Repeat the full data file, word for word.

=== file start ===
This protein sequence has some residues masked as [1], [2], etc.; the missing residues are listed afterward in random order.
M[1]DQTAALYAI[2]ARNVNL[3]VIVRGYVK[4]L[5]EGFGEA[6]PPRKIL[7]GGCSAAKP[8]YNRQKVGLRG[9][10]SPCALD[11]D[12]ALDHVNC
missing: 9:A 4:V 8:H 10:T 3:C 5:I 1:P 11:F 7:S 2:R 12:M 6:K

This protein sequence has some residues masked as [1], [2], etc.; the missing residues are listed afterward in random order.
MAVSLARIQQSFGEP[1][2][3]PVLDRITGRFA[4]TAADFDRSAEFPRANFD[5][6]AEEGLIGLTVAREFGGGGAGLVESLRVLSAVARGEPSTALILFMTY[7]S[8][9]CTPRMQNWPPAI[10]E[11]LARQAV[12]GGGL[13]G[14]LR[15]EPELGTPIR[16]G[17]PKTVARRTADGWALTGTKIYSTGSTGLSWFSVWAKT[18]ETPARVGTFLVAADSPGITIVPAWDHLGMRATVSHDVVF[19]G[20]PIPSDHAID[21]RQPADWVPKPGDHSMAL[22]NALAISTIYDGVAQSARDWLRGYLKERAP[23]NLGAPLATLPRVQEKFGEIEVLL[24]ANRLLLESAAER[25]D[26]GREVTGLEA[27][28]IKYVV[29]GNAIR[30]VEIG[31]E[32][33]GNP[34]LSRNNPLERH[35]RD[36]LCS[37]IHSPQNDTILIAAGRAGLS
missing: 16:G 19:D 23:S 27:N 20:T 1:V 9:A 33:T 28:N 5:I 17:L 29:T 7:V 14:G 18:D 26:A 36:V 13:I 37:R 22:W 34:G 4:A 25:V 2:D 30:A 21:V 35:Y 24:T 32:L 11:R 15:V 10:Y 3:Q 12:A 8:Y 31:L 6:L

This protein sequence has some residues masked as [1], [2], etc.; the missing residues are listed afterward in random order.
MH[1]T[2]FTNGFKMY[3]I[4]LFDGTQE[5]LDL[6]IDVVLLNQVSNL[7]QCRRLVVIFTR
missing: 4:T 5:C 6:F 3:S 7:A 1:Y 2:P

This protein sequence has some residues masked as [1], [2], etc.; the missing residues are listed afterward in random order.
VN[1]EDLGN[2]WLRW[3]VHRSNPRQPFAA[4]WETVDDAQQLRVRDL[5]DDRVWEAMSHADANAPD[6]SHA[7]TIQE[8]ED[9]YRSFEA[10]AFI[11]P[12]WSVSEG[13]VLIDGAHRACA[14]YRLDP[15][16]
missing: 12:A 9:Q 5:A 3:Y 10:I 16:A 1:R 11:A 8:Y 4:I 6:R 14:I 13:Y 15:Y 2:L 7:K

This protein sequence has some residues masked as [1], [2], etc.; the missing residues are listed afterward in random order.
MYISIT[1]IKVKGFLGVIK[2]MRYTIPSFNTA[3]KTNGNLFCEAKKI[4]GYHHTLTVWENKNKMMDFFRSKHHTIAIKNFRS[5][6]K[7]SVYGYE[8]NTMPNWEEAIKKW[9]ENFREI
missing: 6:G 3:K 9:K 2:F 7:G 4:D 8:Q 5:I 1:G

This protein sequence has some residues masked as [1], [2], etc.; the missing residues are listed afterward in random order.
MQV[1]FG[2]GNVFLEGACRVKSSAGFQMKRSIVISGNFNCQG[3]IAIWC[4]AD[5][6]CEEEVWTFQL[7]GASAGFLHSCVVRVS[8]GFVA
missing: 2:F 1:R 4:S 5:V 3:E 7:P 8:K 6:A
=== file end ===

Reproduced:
This protein sequence has some residues masked as [1], [2], etc.; the missing residues are listed afterward in random order.
M[1]DQTAALYAI[2]ARNVNL[3]VIVRGYVK[4]L[5]EGFGEA[6]PPRKIL[7]GGCSAAKP[8]YNRQKVGLRG[9][10]SPCALD[11]D[12]ALDHVNC
missing: 9:A 4:V 8:H 10:T 3:C 5:I 1:P 11:F 7:S 2:R 12:M 6:K

This protein sequence has some residues masked as [1], [2], etc.; the missing residues are listed afterward in random order.
MAVSLARIQQSFGEP[1][2][3]PVLDRITGRFA[4]TAADFDRSAEFPRANFD[5][6]AEEGLIGLTVAREFGGGGAGLVESLRVLSAVARGEPSTALILFMTY[7]S[8][9]CTPRMQNWPPAI[10]E[11]LARQAV[12]GGGL[13]G[14]LR[15]EPELGTPIR[16]G[17]PKTVARRTADGWALTGTKIYSTGSTGLSWFSVWAKT[18]ETPARVGTFLVAADSPGITIVPAWDHLGMRATVSHDVVF[19]G[20]PIPSDHAID[21]RQPADWVPKPGDHSMAL[22]NALAISTIYDGVAQSARDWLRGYLKERAP[23]NLGAPLATLPRVQEKFGEIEVLL[24]ANRLLLESAAER[25]D[26]GREVTGLEA[27][28]IKYVV[29]GNAIR[30]VEIG[31]E[32][33]GNP[34]LSRNNPLERH[35]RD[36]LCS[37]IHSPQNDTILIAAGRAGLS
missing: 16:G 19:D 23:S 27:N 20:T 1:V 9:A 33:T 28:N 5:I 17:L 29:T 7:V 14:G 18:D 26:A 36:V 13:I 37:R 22:W 34:G 4:A 25:V 2:D 30:A 21:V 35:Y 24:T 32:L 11:R 15:V 10:Y 3:Q 12:A 8:Y 31:L 6:L

This protein sequence has some residues masked as [1], [2], etc.; the missing residues are listed afterward in random order.
MH[1]T[2]FTNGFKMY[3]I[4]LFDGTQE[5]LDL[6]IDVVLLNQVSNL[7]QCRRLVVIFTR
missing: 4:T 5:C 6:F 3:S 7:A 1:Y 2:P

This protein sequence has some residues masked as [1], [2], etc.; the missing residues are listed afterward in random order.
VN[1]EDLGN[2]WLRW[3]VHRSNPRQPFAA[4]WETVDDAQQLRVRDL[5]DDRVWEAMSHADANAPD[6]SHA[7]TIQE[8]ED[9]YRSFEA[10]AFI[11]P[12]WSVSEG[13]VLIDGAHRACA[14]YRLDP[15][16]
missing: 12:A 9:Q 5:A 3:Y 10:I 16:A 1:R 11:A 8:Y 4:I 6:R 14:I 13:Y 15:Y 2:L 7:K

This protein sequence has some residues masked as [1], [2], etc.; the missing residues are listed afterward in random order.
MYISIT[1]IKVKGFLGVIK[2]MRYTIPSFNTA[3]KTNGNLFCEAKKI[4]GYHHTLTVWENKNKMMDFFRSKHHTIAIKNFRS[5][6]K[7]SVYGYE[8]NTMPNWEEAIKKW[9]ENFREI
missing: 6:G 3:K 9:K 2:F 7:G 4:D 8:Q 5:I 1:G

This protein sequence has some residues masked as [1], [2], etc.; the missing residues are listed afterward in random order.
MQV[1]FG[2]GNVFLEGACRVKSSAGFQMKRSIVISGNFNCQG[3]IAIWC[4]AD[5][6]CEEEVWTFQL[7]GASAGFLHSCVVRVS[8]GFVA
missing: 2:F 1:R 4:S 5:V 3:E 7:P 8:K 6:A